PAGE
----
The Browns' Jamal Lewis, whose running style is akin to the old adage that the shortest distance between two points is a straight line, has bowled over hordes of defenders in a 10-year career that will someday land him in the Pro Football Hall of Fame.
Now you can add a head coach to his list of victims - his own, first-year boss Eric Mangini.
Lewis, who is set to retire at the end of the year, became the first Brown to really come out and blast Mangini when he said in no uncertain terms before practice on Thursday that the coach is working the players way too hard.
"You've got to take care of your players so they're ready to go on Sunday, or in this case, Monday," he said as the 1-7 Browns, the losers of three straight, continue to get ready for Monday night's game against the Baltimore Ravens at Cleveland Browns Stadium. "It's all about making your players ready, fresh and efficient for the games.
"With the way we work in the OTAs, in training camp, two-a-days and in practice (during the season) – 2½ to three hours a day, every day – you want to see some results, some wins, and we're not seeing that."
With that, and with Lewis' opinion that the offensive scheme "is based on the pass, you can see that," he said "it is a waste of time" for him to be here.
Lewis said he has practiced in full pads more in this half-season "than I have in three or four years combined. I know we have things to work on and you need to do that some, but still…"
Mangini has said he has let up on the players in recent weeks, but when asked if that was indeed the case since the media is not allowed to watch the bulk of practice, Lewis said, "Next question."
Lewis is an offensive team captain and as such was asked several times if he has taken it upon himself to go into the office of Mangini, who says his door is always open, and discuss these issues. He scoffed at that suggestion.
"It's not my place, and that's been the case with any coach I've played for," he said. "My job is to run the football. My job is not to evaluate things and then try to fix the problems that exist.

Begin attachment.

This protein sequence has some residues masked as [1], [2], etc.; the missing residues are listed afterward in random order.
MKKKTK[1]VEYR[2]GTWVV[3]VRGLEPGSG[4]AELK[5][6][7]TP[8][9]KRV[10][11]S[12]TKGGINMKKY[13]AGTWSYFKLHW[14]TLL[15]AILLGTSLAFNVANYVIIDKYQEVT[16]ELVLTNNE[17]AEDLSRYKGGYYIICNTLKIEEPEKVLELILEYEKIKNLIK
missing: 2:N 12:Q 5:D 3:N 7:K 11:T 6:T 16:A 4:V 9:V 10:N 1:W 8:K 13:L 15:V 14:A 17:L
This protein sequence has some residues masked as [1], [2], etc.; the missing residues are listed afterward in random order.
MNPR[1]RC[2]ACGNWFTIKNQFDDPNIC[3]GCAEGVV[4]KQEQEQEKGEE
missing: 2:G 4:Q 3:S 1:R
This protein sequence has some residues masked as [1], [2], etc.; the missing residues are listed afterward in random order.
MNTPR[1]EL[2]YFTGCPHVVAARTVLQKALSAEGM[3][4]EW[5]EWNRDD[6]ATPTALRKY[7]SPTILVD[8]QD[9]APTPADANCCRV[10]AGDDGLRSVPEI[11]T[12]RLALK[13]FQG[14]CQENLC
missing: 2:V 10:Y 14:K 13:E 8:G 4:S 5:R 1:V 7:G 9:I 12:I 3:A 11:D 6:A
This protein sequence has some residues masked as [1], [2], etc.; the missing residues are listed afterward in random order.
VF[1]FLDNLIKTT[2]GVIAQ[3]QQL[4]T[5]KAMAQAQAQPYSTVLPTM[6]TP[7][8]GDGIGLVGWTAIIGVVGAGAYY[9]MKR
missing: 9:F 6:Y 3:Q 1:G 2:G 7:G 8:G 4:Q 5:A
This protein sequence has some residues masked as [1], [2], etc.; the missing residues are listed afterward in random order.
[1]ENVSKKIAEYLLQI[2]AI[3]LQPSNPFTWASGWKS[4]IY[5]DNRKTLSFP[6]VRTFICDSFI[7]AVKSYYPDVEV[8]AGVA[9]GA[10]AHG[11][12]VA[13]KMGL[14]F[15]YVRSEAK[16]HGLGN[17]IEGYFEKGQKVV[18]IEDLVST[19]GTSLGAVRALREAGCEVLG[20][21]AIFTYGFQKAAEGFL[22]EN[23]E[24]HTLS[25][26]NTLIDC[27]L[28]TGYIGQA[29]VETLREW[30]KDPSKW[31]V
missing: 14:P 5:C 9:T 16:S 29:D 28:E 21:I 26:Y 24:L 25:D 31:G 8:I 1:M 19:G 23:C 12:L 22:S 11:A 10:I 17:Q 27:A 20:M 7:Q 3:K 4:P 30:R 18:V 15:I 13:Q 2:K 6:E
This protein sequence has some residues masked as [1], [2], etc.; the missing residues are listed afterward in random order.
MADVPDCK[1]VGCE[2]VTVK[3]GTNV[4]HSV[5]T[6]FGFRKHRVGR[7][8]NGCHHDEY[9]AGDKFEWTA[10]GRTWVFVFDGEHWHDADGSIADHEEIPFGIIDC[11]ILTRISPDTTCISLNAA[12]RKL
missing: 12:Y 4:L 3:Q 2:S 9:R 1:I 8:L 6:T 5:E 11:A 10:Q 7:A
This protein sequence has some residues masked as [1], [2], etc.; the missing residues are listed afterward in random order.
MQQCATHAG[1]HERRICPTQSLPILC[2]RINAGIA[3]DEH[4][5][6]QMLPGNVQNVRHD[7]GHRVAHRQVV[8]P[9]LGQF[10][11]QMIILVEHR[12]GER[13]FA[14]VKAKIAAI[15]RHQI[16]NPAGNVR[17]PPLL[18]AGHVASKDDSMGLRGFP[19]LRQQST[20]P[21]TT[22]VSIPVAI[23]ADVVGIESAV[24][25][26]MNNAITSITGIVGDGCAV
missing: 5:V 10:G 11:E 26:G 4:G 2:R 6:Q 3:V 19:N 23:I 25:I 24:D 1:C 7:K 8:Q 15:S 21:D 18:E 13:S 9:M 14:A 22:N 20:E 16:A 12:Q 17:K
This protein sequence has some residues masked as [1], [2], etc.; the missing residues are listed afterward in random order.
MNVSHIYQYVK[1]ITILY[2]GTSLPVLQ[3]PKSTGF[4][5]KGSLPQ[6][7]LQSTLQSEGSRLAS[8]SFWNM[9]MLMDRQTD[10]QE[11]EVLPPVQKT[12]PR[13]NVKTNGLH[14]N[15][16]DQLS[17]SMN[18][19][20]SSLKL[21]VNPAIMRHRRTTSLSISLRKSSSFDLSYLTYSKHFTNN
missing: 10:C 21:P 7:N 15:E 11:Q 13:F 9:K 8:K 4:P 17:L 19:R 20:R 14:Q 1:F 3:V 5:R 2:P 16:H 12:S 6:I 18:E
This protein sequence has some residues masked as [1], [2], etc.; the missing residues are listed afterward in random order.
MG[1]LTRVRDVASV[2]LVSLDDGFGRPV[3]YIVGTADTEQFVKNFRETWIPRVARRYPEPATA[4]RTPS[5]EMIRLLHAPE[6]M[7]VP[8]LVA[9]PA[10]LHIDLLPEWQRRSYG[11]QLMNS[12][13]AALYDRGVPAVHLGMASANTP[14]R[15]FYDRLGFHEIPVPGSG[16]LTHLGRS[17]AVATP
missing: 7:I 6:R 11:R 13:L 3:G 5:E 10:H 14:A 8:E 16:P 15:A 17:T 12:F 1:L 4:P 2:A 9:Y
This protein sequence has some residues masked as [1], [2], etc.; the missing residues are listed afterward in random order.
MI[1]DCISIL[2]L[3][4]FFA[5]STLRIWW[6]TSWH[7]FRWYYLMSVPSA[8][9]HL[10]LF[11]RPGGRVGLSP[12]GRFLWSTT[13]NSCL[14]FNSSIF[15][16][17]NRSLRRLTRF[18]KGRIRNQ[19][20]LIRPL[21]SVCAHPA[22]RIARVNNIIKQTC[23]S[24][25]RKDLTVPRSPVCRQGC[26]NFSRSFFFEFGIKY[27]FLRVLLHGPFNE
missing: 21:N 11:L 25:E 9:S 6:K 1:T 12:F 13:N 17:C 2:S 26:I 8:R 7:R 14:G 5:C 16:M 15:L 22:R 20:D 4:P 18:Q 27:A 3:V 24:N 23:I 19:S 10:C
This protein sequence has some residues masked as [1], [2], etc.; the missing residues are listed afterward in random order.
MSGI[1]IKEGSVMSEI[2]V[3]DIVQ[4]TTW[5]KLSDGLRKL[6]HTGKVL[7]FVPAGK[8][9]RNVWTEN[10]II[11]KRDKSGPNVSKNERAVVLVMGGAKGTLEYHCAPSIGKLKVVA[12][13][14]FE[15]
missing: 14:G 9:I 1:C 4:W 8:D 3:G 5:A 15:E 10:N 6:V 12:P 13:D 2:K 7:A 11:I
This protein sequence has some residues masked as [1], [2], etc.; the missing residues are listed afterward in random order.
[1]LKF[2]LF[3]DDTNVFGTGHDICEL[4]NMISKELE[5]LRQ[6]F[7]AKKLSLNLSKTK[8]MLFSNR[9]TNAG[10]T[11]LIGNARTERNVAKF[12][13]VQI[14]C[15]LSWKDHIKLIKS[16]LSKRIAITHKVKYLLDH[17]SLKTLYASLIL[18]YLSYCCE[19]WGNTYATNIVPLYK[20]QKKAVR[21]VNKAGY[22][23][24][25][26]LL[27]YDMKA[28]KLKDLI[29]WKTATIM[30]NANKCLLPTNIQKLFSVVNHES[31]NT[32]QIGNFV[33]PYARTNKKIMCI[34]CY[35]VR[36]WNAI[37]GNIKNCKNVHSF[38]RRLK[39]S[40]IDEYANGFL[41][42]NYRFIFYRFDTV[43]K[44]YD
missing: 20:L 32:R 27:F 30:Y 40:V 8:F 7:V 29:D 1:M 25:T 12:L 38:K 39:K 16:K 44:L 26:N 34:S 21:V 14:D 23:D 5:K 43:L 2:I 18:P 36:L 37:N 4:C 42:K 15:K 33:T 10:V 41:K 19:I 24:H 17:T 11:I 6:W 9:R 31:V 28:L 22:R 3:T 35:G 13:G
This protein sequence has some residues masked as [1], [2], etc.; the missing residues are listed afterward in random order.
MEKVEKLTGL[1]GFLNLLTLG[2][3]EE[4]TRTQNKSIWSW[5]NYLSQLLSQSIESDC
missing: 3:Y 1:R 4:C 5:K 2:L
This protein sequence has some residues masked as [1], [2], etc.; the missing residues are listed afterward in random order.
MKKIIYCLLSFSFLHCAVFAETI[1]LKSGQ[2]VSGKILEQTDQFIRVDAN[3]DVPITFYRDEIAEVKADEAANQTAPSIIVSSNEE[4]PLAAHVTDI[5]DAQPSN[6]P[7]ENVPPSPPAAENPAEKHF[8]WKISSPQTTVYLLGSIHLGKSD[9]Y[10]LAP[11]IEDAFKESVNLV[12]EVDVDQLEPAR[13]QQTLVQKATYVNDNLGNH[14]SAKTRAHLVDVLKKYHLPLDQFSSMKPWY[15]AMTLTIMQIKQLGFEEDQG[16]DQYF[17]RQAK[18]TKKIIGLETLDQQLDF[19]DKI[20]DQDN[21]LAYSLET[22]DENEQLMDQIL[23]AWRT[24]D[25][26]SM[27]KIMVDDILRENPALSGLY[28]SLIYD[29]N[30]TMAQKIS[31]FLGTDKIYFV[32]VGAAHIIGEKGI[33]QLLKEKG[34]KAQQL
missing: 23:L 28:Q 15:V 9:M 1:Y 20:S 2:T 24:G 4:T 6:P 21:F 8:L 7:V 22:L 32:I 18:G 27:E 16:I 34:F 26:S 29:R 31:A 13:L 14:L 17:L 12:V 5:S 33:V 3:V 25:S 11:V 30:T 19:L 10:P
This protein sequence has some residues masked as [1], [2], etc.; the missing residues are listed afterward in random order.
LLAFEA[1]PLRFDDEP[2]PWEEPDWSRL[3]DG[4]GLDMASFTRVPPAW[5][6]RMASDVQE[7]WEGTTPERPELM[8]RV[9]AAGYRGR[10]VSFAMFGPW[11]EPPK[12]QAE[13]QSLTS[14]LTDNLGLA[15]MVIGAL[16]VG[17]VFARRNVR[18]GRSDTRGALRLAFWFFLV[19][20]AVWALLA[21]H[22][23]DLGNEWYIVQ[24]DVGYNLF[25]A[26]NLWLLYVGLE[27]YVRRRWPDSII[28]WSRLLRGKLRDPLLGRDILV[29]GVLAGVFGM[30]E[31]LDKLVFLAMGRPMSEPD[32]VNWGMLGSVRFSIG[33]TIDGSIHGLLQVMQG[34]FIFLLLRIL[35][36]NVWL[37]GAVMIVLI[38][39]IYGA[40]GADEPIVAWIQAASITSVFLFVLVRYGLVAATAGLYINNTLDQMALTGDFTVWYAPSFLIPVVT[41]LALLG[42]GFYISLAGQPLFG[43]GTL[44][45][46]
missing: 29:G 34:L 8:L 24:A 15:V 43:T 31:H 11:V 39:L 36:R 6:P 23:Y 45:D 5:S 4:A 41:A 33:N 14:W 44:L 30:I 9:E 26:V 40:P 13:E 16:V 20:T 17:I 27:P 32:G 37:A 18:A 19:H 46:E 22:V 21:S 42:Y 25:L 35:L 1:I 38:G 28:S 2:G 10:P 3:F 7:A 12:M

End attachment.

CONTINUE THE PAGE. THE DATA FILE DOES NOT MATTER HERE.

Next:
"Just like he can't go into one of my businesses and tell me how to run it, I can't go to him and tell him how to run his team. This is his show. I run my show, and he runs his show.
"If you look at this like it's a farm, we (the players) are just the crops. We're just the crops. We're just the crops. You've got to take care of your crops. You've got to nurture them. And if you don't, when it comes harvest time, your crop isn't going to be any good."
He said the talent exists for the Browns to be much better than they've shown.
"There's talent all over this locker room – young talent, older talent," Lewis said. "Sometimes, it's not the scheme. You've got to take your bigger players and get them the ball so they can make big plays."
Mangini has said several times, including in his daily press conference on Thursday, only about 20 minutes before Lewis spoke, that the back, with his age and experience, has been a great mentor and teacher to the younger players throughout the team. But Lewis despises that role.
"I'm not a babysitter," he said. "I don't have time for that. I've got to worry about myself. I've got my own job to do, to play in the backfield and run the football. I've got my own guys to care of in the backfield. I can lead by example."
Lewis is the hardest worker on the team and probably one of the hardest workers in the NFL when it comes to keeping himself in shape. So for him to criticize Mangini for working the players too hard says volumes.
"Offseason is the time to get in condition, to work hard and prepare your body for the season," Lewis said. "Once you report back for training camp, that's not the time. Like I said, it's all about staying fresh and having efficient players."
He added, "But you can work me all day and all night, every day. I'm up for it. You can't break me."
At no point during the approximately 12-minute session did Lewis have to be prodded to talk. In fact, he seemed happy to answer any and all questions and appeared to be ready to do more of it.
"I've got to go to work," he finally said as he looked at the clock and saw that practice time had neared.
When a reporter said, "We'll come back tomorrow," Lewis said, "OK."
But before that, Mangini will meet with the media on Friday morning. It will be interesting to see what, if anything, he'll have to say about the matter, and what, if anything, will have changed in the 24-hour period.
Remember, Lewis also criticized the lack of team chemistry and direction after the Browns' last game, a 30-6 loss in Chicago two weeks ago. His criticism on Thursday was much, much worse. Can it get still worse?